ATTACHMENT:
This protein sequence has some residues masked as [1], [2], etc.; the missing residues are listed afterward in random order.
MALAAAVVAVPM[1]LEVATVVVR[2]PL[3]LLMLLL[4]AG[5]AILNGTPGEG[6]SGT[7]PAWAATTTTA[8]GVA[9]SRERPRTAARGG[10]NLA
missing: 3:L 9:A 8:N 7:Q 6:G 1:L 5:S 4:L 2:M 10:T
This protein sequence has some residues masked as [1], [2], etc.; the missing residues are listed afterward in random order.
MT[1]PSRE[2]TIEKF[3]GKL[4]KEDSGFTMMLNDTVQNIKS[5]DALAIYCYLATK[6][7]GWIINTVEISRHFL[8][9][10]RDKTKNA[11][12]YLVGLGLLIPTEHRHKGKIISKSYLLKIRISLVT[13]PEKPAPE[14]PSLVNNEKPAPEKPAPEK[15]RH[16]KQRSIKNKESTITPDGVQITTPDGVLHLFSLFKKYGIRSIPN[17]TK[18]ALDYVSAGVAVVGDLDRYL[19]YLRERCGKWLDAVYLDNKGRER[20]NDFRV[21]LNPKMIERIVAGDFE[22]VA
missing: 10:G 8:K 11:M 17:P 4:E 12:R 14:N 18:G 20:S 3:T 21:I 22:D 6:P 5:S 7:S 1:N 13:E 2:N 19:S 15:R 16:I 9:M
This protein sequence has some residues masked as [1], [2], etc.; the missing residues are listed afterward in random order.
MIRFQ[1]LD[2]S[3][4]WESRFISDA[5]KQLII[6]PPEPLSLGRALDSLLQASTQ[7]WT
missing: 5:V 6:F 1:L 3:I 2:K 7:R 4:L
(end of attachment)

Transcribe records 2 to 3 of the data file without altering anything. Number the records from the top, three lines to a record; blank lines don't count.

This protein sequence has some residues masked as [1], [2], etc.; the missing residues are listed afterward in random order.
MT[1]PSRE[2]TIEKF[3]GKL[4]KEDSGFTMMLNDTVQNIKS[5]DALAIYCYLATK[6][7]GWIINTVEISRHFL[8][9][10]RDKTKNA[11][12]YLVGLGLLIPTEHRHKGKIISKSYLLKIRISLVT[13]PEKPAPE[14]PSLVNNEKPAPEKPAPEK[15]RH[16]KQRSIKNKESTITPDGVQITTPDGVLHLFSLFKKYGIRSIPN[17]TK[18]ALDYVSAGVAVVGDLDRYL[19]YLRERCGKWLDAVYLDNKGRER[20]NDFRV[21]LNPKMIERIVAGDFE[22]VA
missing: 10:G 8:K 11:M 17:P 4:E 12:R 14:N 18:G 20:S 3:T 21:I 22:D 6:P 5:S 7:S 1:N 13:E 2:N 19:S 15:R 16:I 9:M
This protein sequence has some residues masked as [1], [2], etc.; the missing residues are listed afterward in random order.
MIRFQ[1]LD[2]S[3][4]WESRFISDA[5]KQLII[6]PPEPLSLGRALDSLLQASTQ[7]WT
missing: 5:V 6:F 1:L 3:I 2:K 7:R 4:L